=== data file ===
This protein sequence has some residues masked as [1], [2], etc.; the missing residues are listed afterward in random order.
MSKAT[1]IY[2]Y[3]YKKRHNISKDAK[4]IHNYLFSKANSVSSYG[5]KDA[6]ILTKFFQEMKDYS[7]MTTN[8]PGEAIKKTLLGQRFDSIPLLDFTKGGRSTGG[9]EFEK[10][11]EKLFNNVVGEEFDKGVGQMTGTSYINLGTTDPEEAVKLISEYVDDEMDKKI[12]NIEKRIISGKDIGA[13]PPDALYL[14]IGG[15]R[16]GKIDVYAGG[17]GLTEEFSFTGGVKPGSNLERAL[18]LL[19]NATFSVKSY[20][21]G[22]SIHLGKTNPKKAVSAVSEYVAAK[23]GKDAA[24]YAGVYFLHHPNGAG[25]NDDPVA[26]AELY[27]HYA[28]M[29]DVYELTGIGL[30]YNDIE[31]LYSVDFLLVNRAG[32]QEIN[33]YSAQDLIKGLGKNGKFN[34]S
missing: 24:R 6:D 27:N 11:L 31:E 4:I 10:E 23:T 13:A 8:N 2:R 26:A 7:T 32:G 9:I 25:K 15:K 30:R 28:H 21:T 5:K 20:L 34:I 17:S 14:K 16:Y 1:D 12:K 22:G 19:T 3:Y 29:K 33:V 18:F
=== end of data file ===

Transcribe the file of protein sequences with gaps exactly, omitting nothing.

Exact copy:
This protein sequence has some residues masked as [1], [2], etc.; the missing residues are listed afterward in random order.
MSKAT[1]IY[2]Y[3]YKKRHNISKDAK[4]IHNYLFSKANSVSSYG[5]KDA[6]ILTKFFQEMKDYS[7]MTTN[8]PGEAIKKTLLGQRFDSIPLLDFTKGGRSTGG[9]EFEK[10][11]EKLFNNVVGEEFDKGVGQMTGTSYINLGTTDPEEAVKLISEYVDDEMDKKI[12]NIEKRIISGKDIGA[13]PPDALYL[14]IGG[15]R[16]GKIDVYAGG[17]GLTEEFSFTGGVKPGSNLERAL[18]LL[19]NATFSVKSY[20][21]G[22]SIHLGKTNPKKAVSAVSEYVAAK[23]GKDAA[24]YAGVYFLHHPNGAG[25]NDDPVA[26]AELY[27]HYA[28]M[29]DVYELTGIGL[30]YNDIE[31]LYSVDFLLVNRAG[32]QEIN[33]YSAQDLIKGLGKNGKFN[34]S
missing: 24:R 6:D 27:N 11:L 31:E 4:I 10:E 23:T 13:A 8:N 2:R 26:A 7:T 32:G 9:I 25:K 15:K 30:R 28:H 21:T 5:K 20:L 34:I 17:S 14:K 16:Y 1:D 12:K 22:G 19:T 3:Y 29:K 33:V 18:F